From Isaac Anumihe, Abuja
Amid President Muhammadu Buhari’s request for a fresh $4 billion loan and the controversies trailing it, latest records have shown that the Federal Government’s debt to the World Bank now stands $11.51billion, reflecting a $5.32 billion or 86 per cent increase.
This was apart from the financial commitments to other international lenders and bilateral creditors with whom Nigeria has economic trade ties.
Other creditors include, International Monetary Fund (IMF), United Nations Industrial Development Organisation (UNIDO), United Nations Children’s Fund (UNESCO), Global Fund, United Nations Office and Drugs and Crime (UNODC), World Health Organisation (WHO), World Trade Organisation (WTO), Food and Agricultural Organisation (FAO), the Republic of China, China Exim Bank, Germany among other organisations and countries.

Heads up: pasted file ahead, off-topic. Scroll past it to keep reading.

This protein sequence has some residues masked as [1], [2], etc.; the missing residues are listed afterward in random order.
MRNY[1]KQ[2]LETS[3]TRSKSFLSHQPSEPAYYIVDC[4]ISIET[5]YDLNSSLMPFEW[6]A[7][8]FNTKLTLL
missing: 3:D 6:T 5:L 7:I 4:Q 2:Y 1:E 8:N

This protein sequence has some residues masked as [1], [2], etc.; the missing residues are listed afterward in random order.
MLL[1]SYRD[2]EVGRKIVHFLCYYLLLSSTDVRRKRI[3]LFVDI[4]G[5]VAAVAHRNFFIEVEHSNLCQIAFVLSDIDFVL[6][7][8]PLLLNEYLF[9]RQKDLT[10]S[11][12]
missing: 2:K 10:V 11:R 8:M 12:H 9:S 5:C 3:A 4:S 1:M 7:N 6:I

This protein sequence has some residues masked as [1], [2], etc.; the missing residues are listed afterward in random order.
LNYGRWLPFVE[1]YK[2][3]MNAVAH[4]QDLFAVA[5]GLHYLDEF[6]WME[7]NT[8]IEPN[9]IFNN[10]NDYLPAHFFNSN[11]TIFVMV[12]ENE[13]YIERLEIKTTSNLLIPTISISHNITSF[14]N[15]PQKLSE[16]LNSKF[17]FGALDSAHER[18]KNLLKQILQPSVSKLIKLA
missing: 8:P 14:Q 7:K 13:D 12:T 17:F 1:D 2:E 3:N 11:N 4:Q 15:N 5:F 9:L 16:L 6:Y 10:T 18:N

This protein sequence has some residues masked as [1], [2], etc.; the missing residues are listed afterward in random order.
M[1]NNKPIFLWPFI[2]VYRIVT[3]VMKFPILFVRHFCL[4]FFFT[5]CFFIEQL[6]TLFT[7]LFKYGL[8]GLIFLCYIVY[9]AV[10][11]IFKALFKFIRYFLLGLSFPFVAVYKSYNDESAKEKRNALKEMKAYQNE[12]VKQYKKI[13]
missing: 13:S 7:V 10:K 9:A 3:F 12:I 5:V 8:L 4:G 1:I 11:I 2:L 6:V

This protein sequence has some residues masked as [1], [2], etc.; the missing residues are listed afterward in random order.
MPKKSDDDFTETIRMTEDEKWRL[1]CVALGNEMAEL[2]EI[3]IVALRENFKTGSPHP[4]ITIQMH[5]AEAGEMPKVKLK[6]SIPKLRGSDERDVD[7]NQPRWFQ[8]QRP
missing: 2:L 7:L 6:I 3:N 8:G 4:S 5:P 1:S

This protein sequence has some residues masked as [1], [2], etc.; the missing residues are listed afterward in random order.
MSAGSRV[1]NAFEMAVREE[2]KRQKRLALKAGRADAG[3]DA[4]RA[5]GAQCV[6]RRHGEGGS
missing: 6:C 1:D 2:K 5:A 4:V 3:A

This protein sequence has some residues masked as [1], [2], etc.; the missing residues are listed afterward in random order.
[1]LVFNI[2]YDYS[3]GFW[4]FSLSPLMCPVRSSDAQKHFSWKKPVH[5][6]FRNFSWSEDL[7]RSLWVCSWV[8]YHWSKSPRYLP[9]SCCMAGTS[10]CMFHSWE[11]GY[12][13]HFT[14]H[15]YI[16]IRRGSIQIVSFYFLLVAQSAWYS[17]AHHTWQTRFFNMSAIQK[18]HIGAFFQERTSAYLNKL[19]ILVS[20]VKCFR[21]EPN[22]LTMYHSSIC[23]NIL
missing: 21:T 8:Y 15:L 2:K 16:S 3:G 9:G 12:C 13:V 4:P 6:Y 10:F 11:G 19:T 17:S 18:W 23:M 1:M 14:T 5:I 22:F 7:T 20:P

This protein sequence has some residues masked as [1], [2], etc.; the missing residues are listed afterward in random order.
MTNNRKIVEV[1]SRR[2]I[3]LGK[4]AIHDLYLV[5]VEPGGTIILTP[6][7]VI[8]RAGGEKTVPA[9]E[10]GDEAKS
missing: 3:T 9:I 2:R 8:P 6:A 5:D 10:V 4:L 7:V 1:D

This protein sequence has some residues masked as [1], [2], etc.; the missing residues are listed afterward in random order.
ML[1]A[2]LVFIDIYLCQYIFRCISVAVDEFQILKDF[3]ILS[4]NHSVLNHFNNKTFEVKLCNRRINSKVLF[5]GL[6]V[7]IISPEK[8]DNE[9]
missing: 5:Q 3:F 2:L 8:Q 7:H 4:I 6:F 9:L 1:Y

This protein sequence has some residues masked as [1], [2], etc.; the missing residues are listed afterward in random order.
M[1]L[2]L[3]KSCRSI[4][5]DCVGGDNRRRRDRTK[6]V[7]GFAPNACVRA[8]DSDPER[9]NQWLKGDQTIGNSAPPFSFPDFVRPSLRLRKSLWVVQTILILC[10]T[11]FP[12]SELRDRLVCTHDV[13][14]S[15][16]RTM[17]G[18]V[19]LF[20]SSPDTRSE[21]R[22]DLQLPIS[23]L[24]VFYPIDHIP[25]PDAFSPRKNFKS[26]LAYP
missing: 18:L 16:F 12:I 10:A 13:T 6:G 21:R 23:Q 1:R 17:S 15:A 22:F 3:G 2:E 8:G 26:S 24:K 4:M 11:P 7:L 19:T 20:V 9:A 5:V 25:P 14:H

But the Nigeria’s Debt Management Office (GMO) last week disclosed that the nation’s total public debt stock comprising the debt stock of the Federal Government of Nigeria (FGN), 36 state governments and the Federal Capital Territory (FCT) stood at N33. 107 trillion or USD87. 239 billion.
But despite calls from across the country to jettison a fresh loan request, the Minister of Finance, Zainab Ahmed, assured the country’s debt was still sustainable once it rolls out its infrastructure and the economy starts growing.
“Nigeria’s debt is still very much within sustainable limits.
“We need to roll out infrastructure, and grow the economy now, not later.” she said. Last week, President Muhammadu Buhari wrote to the National Assembly, seeking approval to borrow the sum of $4,054,476,863 billion and €710 million, a move which generated a lot of uproar.
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